It was a tense room. Oscar started by handing everyone notecards and asking everyone to write down their dreams for 20 years. Everyone had written similar things. He asked people if their vision for the future was more important than the pain of the past. The Esquipulas Peace Agreement was signed one week later.
Two years ago in South LA, Alexia’s group held a similar facilitation session about immigration reform between the Minutemen, African American organisers, and Latino groups. There, the dream cards didn’t work. People simply didn’t believe that dreams could become true. Alexia decided to change her approach. “What is God’s dream for your community?” she asked. The group laughed sarcastically at first, but it was a moment of great breakthrough.
“What’s your dream for your neighbourhood? What would you really like to see made real?” she asks us.
Prophets also fight lies, especially the ones that people believe but never speak. Alexia talks about her mentor, Reverend James Lawson, who learned from Gandhi and planned strategy during the American civil rights movement. When Lawson was training civil rights activists, he asked them to identify the lie that motivated people’s racist actions. Back then, the lie was that some people are worth more than others. They then identified a gospel truth that fought that issue. Next, they asked what issue would highlight that lie and allow them to fight it. Even though lynching and jobs were more immediately important at the time, the lie-busting issue issue was segregation.
Organising Christians is hard, because Christians are often very busy people. Alexia mentions that Jesus never asked for volunteers; he always called people by name. Not all of us have the same motivations and missions. We need to be the ally of the potential participant’s soul, to nurture and strengthen the part in their lives that brings them closer to God’s justice. Alexia encourages to ask these questions of each other:
- When and where did you first realize that there was a connection between faith and justice?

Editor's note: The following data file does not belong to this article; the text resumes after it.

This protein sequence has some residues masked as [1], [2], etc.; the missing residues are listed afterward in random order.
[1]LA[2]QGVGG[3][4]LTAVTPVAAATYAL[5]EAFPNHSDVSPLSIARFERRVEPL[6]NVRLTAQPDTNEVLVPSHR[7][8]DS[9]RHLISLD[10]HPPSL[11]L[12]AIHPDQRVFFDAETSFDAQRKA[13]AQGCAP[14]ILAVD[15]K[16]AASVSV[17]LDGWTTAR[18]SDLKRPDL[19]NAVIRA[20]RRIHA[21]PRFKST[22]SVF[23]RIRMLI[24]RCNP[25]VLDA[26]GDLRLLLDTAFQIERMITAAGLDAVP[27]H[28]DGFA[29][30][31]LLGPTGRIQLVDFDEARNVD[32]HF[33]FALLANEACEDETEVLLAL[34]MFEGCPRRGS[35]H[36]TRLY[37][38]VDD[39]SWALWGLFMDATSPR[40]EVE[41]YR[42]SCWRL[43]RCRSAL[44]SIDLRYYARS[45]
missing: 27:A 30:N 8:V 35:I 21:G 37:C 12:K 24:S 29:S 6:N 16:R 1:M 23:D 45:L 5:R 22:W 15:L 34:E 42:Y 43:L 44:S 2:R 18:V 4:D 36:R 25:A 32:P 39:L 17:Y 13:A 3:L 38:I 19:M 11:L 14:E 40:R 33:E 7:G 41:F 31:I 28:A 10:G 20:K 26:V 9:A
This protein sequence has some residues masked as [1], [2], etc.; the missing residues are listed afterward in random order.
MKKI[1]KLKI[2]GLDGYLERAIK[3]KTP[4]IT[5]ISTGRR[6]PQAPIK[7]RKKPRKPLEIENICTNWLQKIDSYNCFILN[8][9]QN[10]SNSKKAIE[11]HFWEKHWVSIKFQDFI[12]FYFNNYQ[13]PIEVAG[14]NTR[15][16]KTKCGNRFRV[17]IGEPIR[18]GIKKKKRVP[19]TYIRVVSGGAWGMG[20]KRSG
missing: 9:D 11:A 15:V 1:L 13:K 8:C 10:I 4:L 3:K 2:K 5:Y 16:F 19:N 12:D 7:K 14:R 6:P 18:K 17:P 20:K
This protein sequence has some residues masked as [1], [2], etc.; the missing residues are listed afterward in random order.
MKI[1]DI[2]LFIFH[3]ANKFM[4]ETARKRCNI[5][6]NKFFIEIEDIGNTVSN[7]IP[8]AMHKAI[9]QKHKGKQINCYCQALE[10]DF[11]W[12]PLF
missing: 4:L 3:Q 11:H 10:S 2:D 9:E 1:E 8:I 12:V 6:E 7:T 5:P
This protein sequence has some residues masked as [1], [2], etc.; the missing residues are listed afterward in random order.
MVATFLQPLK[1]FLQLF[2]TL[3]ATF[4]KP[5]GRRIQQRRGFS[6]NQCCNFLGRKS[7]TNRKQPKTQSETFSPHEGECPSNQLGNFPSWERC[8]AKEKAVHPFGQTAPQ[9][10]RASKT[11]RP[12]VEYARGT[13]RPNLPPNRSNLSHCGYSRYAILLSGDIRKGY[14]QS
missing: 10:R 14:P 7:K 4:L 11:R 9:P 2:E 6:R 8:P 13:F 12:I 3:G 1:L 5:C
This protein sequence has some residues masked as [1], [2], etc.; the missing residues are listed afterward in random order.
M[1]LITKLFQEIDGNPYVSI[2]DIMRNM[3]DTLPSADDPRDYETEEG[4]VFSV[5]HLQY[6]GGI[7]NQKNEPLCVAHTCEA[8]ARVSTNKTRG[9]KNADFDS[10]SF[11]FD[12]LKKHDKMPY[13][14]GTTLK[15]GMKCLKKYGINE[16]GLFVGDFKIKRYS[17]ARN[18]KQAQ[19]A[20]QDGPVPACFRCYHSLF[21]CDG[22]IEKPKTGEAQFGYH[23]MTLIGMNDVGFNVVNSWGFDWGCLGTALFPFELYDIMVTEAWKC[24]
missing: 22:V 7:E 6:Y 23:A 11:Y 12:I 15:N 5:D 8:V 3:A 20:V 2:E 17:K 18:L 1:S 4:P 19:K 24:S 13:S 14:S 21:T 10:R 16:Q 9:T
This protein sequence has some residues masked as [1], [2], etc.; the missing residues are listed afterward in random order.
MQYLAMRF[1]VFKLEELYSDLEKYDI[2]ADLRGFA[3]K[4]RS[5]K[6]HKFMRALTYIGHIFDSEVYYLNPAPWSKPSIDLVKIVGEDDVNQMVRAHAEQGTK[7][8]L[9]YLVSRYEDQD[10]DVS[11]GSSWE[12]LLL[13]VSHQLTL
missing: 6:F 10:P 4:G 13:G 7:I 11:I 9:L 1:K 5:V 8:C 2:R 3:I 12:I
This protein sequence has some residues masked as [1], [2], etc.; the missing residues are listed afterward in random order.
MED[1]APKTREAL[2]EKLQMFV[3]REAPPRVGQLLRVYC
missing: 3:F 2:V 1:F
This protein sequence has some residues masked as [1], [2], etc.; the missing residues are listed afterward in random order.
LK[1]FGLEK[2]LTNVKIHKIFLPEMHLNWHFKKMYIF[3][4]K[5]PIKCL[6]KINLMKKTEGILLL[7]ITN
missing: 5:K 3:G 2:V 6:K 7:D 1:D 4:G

- What breaks God’s heart that breaks your heart?
- What makes your heart sing and brings you joy?
- Where is the connection between your own deep gladness and the world’s deep hunger?
- Are you carrying on a legacy?
Alexia concludes by skipping quickly through slides on facilitation techniques, principles, and examples of “biblical advocacy.” Download Alexia’s powerpoint here. She also directs us to consider joining an upcoming evangelical mobilisation around immigration reform this spring.
About the author:
J. Nathan Matias (@natematias), who recently completed a PhD at the MIT Media Lab and Center for Civic Media, researches factors that contribute to flourishing participation online, developing tested ideas for safe, fair, creative, and effective societies. Starting in September 2017, Nathan will be a post-doctoral researcher at the Princeton Center for Information Technology Policy, as well as the departments of psychology and sociology department
Nathan has a background in technology startups and charities focused on creative learning, journalism, and civic life. He was a Davies-Jackson Scholar at the University of Cambridge from 2006-2008.
Matthew Boedy says
I wold recommend Bonhoeffer’s “Ethics.” While some may consider his an “extreme” situation, I would argue that he takes to task the church – instead of the non-church – for its lack of advocacy for justice. His incarnational ethics are exemplary.
It is interesting that I should see this post today.
Here is a short video from the ministry called Stand to Reason, which expresses my concerns about the term “social justice”.